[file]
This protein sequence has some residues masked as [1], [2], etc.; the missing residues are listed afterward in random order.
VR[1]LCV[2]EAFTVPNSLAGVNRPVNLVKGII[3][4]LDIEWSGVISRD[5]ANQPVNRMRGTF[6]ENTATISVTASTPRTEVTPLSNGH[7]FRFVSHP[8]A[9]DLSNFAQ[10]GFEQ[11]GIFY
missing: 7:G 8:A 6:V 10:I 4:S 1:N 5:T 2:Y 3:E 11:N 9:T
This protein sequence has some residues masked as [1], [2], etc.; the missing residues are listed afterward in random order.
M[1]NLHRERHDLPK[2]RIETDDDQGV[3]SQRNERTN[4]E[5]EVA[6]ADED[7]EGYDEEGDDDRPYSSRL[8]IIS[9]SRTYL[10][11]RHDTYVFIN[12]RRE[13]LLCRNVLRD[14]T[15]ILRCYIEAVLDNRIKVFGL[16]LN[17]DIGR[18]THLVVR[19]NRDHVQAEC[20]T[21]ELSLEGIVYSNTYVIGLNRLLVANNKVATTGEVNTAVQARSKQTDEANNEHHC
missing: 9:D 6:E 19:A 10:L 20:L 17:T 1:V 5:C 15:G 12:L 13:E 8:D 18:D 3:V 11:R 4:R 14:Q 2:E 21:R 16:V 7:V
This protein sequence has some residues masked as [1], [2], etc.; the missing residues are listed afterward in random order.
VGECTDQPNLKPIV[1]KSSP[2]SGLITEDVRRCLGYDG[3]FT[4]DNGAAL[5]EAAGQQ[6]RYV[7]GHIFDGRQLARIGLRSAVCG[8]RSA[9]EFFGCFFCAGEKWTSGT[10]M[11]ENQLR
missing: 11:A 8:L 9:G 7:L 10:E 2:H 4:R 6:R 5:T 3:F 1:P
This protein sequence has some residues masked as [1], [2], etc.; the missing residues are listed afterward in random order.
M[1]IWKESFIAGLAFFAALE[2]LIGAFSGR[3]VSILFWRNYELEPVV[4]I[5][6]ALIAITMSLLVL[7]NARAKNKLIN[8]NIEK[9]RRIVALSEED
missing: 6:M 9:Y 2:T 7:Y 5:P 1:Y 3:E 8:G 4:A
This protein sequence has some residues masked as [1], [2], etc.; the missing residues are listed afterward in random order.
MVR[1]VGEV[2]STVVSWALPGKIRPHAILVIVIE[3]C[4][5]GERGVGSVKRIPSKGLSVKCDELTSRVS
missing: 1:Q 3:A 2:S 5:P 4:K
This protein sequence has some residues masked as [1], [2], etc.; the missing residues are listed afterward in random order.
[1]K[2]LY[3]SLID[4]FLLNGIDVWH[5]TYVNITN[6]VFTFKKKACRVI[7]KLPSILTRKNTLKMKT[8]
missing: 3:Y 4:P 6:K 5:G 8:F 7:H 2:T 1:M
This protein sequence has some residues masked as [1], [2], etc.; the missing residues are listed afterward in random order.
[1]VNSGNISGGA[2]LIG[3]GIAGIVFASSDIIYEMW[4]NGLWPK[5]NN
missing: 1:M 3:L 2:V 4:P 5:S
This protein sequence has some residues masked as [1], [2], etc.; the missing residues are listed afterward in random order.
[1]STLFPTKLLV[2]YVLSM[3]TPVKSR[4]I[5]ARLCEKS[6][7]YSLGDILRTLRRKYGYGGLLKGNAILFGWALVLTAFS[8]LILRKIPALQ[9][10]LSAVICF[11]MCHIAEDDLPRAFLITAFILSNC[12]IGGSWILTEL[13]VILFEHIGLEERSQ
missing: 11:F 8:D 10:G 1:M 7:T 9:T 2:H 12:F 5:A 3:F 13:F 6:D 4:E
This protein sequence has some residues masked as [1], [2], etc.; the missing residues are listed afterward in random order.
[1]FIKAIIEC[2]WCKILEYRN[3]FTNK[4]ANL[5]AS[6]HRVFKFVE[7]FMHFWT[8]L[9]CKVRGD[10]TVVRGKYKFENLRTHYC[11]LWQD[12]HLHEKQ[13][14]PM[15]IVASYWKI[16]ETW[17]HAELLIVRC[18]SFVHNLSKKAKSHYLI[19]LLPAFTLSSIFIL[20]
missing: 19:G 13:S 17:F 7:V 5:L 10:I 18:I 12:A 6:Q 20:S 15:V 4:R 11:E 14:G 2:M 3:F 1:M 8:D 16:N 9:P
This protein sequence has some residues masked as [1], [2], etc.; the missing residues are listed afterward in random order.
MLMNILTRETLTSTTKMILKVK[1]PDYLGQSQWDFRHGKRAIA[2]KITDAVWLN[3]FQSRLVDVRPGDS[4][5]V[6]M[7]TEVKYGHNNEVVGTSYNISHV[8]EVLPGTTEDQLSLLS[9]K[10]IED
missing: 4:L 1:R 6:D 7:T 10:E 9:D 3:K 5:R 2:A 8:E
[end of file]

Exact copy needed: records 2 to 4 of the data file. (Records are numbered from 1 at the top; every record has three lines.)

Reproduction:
This protein sequence has some residues masked as [1], [2], etc.; the missing residues are listed afterward in random order.
M[1]NLHRERHDLPK[2]RIETDDDQGV[3]SQRNERTN[4]E[5]EVA[6]ADED[7]EGYDEEGDDDRPYSSRL[8]IIS[9]SRTYL[10][11]RHDTYVFIN[12]RRE[13]LLCRNVLRD[14]T[15]ILRCYIEAVLDNRIKVFGL[16]LN[17]DIGR[18]THLVVR[19]NRDHVQAEC[20]T[21]ELSLEGIVYSNTYVIGLNRLLVANNKVATTGEVNTAVQARSKQTDEANNEHHC
missing: 9:D 6:E 19:A 10:L 20:L 17:T 1:V 5:C 15:G 12:L 13:E 8:D 18:D 3:V 11:R 4:R 14:Q 2:E 21:R 16:V 7:V
This protein sequence has some residues masked as [1], [2], etc.; the missing residues are listed afterward in random order.
VGECTDQPNLKPIV[1]KSSP[2]SGLITEDVRRCLGYDG[3]FT[4]DNGAAL[5]EAAGQQ[6]RYV[7]GHIFDGRQLARIGLRSAVCG[8]RSA[9]EFFGCFFCAGEKWTSGT[10]M[11]ENQLR
missing: 11:A 8:L 9:G 7:L 10:E 2:H 4:R 6:R 5:T 3:F 1:P
This protein sequence has some residues masked as [1], [2], etc.; the missing residues are listed afterward in random order.
M[1]IWKESFIAGLAFFAALE[2]LIGAFSGR[3]VSILFWRNYELEPVV[4]I[5][6]ALIAITMSLLVL[7]NARAKNKLIN[8]NIEK[9]RRIVALSEED
missing: 6:M 9:Y 2:T 7:Y 5:P 1:Y 3:E 8:G 4:A